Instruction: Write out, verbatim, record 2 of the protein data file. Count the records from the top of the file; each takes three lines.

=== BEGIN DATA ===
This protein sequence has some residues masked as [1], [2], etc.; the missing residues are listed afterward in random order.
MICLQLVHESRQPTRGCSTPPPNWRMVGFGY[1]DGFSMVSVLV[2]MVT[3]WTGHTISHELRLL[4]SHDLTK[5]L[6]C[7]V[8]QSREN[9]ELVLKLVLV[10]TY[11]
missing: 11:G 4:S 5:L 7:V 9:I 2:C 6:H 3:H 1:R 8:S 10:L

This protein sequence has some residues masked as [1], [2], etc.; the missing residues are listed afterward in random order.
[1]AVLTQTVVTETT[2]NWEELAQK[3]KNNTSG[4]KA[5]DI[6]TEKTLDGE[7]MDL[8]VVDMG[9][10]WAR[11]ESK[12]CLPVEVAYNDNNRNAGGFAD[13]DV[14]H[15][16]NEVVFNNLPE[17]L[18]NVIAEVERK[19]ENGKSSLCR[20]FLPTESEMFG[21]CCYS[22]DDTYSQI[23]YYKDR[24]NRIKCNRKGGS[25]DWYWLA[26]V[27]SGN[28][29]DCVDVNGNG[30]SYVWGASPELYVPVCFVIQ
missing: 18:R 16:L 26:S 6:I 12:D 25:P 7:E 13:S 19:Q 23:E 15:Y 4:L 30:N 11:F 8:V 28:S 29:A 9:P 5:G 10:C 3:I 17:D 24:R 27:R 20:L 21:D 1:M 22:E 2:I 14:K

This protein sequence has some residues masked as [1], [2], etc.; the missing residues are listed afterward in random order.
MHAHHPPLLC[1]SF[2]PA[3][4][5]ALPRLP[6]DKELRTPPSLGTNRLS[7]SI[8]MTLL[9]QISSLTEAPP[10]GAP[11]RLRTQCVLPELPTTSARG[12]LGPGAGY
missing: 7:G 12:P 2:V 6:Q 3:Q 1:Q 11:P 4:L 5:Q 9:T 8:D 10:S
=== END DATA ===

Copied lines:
This protein sequence has some residues masked as [1], [2], etc.; the missing residues are listed afterward in random order.
[1]AVLTQTVVTETT[2]NWEELAQK[3]KNNTSG[4]KA[5]DI[6]TEKTLDGE[7]MDL[8]VVDMG[9][10]WAR[11]ESK[12]CLPVEVAYNDNNRNAGGFAD[13]DV[14]H[15][16]NEVVFNNLPE[17]L[18]NVIAEVERK[19]ENGKSSLCR[20]FLPTESEMFG[21]CCYS[22]DDTYSQI[23]YYKDR[24]NRIKCNRKGGS[25]DWYWLA[26]V[27]SGN[28][29]DCVDVNGNG[30]SYVWGASPELYVPVCFVIQ
missing: 18:R 16:L 26:S 6:I 12:D 25:P 7:E 13:S 19:Q 23:E 15:Y 4:L 30:N 11:F 8:V 28:S 29:A 9:P 5:G 10:C 3:I 17:D 24:R 27:R 20:L 21:D 1:M 22:E 2:I 14:K